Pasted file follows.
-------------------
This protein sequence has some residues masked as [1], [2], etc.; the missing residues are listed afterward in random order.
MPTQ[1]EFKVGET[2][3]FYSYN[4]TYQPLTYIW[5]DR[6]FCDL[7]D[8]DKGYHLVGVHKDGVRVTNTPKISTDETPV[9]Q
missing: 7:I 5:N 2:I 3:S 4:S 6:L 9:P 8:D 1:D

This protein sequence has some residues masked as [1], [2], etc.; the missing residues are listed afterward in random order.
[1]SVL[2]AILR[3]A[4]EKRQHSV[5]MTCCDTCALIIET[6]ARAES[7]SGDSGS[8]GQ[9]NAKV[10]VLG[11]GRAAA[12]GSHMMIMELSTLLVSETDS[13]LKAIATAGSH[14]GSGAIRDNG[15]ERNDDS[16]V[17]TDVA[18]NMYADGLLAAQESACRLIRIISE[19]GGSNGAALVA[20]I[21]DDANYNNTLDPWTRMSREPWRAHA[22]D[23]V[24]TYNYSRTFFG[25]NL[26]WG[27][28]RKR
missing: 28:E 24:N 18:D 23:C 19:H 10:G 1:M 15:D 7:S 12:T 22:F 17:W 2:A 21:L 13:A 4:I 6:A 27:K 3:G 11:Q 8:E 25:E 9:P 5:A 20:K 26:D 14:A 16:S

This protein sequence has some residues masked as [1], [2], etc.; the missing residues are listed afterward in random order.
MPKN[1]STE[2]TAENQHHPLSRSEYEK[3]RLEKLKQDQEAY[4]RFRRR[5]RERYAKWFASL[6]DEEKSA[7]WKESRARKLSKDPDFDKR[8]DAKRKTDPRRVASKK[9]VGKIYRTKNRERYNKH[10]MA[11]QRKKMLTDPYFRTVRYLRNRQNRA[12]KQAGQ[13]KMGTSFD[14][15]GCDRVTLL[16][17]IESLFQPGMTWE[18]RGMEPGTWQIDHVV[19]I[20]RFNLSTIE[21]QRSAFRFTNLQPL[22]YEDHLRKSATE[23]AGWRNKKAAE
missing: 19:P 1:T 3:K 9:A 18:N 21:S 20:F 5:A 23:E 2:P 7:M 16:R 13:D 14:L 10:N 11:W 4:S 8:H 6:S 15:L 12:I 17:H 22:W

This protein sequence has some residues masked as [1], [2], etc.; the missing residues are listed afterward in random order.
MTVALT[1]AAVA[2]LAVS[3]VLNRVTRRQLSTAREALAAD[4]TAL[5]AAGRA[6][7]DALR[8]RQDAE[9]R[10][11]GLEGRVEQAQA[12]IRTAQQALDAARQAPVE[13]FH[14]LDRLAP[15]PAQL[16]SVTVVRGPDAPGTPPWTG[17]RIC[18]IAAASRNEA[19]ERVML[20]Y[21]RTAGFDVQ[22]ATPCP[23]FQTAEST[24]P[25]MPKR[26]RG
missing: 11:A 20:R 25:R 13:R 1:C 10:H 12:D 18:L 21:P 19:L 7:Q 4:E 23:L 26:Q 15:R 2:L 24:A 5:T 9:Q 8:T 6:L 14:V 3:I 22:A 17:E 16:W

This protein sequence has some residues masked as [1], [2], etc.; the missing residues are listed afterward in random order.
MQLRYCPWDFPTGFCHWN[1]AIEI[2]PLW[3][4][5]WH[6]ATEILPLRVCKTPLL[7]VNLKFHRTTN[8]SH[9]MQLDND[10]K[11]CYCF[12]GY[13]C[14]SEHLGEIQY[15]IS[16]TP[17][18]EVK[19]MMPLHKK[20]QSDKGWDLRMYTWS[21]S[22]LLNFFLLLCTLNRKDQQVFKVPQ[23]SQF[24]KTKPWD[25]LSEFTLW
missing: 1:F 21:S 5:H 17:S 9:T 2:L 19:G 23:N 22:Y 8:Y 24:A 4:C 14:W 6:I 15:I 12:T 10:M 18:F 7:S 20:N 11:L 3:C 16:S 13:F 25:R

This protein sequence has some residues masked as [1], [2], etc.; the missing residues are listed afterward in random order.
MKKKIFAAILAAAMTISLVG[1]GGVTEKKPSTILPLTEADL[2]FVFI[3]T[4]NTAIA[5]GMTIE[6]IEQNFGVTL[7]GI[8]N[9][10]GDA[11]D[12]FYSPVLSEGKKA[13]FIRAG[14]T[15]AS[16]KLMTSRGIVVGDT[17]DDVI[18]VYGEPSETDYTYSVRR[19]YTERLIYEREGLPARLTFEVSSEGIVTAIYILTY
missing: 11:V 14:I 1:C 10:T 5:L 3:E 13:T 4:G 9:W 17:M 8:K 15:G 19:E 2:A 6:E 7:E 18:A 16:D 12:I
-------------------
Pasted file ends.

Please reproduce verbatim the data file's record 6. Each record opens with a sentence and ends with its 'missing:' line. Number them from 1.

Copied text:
This protein sequence has some residues masked as [1], [2], etc.; the missing residues are listed afterward in random order.
MKKKIFAAILAAAMTISLVG[1]GGVTEKKPSTILPLTEADL[2]FVFI[3]T[4]NTAIA[5]GMTIE[6]IEQNFGVTL[7]GI[8]N[9][10]GDA[11]D[12]FYSPVLSEGKKA[13]FIRAG[14]T[15]AS[16]KLMTSRGIVVGDT[17]DDVI[18]VYGEPSETDYTYSVRR[19]YTERLIYEREGLPARLTFEVSSEGIVTAIYILTY
missing: 11:V 14:I 1:C 10:T 5:L 3:E 13:T 4:G 9:W 17:M 8:K 15:G 19:E 2:A 6:E 7:E 18:A 16:D 12:I